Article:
Wednesday, January 20, 2016

Come Back to Erin

Over the green sea, Mavourneen, Mavourneen,
Long shone the white sail that bore thee away,
Riding the white waves that fair summer morn in',
Just like a Mayflower afloat on the bay.
Oh! but my heart sank when clouds came between us.
Like a gray curtain the rain falling down,
Hid from my sad eyes the path o'er the ocean.

These few lines from the popular Irish Folk Song, Come back to Erin, make me think of the ancestors I will be chasing when I visit Ireland later in the year. I imagine that my ancestors' parents' hearts also sank when they farewelled their young adult children to the land down under and far, far away.

The home my great-grandmother, Mary Kealy, left behind in Ballyfoyle, Kilkenny
My two DNA tests confirm that I am more then half Irish - Dad's side is all Irish while Mum has a famine orphan and a convict from County Down.

As I prepare for my pilgrimage I am concentrating my clean-up/do-over efforts on the Irish branches of my tree that have been sadly neglected and relegated to the too-hard basket. This is a time consuming task as, years ago, I was not to so particular about recording my sources and now I am paying the price. So I am spending my days finding those sources and checking out new resources that have come online. I have been able to find several records in the National Library of Ireland's Catholic Parish Registers but scrolling through these is very hard on the eyes.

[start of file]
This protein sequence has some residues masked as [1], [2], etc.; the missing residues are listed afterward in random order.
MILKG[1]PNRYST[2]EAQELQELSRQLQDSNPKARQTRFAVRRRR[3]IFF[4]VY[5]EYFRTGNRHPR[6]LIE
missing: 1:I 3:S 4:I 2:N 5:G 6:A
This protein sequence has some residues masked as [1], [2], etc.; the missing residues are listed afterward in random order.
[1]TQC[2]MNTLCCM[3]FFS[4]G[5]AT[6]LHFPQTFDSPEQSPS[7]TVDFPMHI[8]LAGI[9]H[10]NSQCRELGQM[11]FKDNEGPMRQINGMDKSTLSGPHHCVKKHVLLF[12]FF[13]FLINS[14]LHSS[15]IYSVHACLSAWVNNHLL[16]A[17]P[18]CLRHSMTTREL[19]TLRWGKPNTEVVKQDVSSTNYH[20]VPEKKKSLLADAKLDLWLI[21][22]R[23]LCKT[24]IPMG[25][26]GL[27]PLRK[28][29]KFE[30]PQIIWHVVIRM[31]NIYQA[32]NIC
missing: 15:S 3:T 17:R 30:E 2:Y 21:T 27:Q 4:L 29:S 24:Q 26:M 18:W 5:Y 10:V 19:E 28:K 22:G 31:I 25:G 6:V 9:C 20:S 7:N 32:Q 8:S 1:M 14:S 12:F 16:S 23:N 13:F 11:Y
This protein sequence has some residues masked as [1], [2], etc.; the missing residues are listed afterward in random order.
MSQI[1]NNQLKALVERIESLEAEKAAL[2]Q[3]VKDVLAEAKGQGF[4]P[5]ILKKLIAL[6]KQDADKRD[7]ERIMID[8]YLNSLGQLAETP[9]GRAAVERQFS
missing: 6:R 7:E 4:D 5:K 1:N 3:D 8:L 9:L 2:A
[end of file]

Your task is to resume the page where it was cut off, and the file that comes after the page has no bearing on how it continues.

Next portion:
I only have ten days in Ireland which Mr GeniAus has agreed can be totally focused on family history. Working out an itinerary that fits in with the repositories I want to visit is proving to be quite a challenge. I also want to revisit ancestral towns and villages, wander through a few cemeteries and find some living cousins. That's a tall order for ten days!

Meanwhile I'll go back to cleaning up the files I have on my Irish immigrant ancestors:

Catherine Connolly, Mary Cregan, Patrick Curry, Eliza D'Arcy, Mary Kealy, Catherine Maxwell, Michael Molloy, Ellen Moore, Bridget Ryan, Denis Tierney.

I'll need the Luck of the Irish to sort this lot out.


canvas prints australia said...

wow.great and beautiful

Cassmob (Pauleen) said...

Jill, one of the priorities I'd list is visiting the Lands Office in Dublin as they have digitised, in their offices only, the Griffiths Valuation revision lists...probably one of/the most critical sources for following what happened to your ancestors' families. I'd also have a look at the reference only area of the NLI where they hold some estate files. Irish roulette but if you find something they can be gold.

GeniAus said...

Thanks Pauleen. Now Rootstech is over I start to prepare for Ireland.


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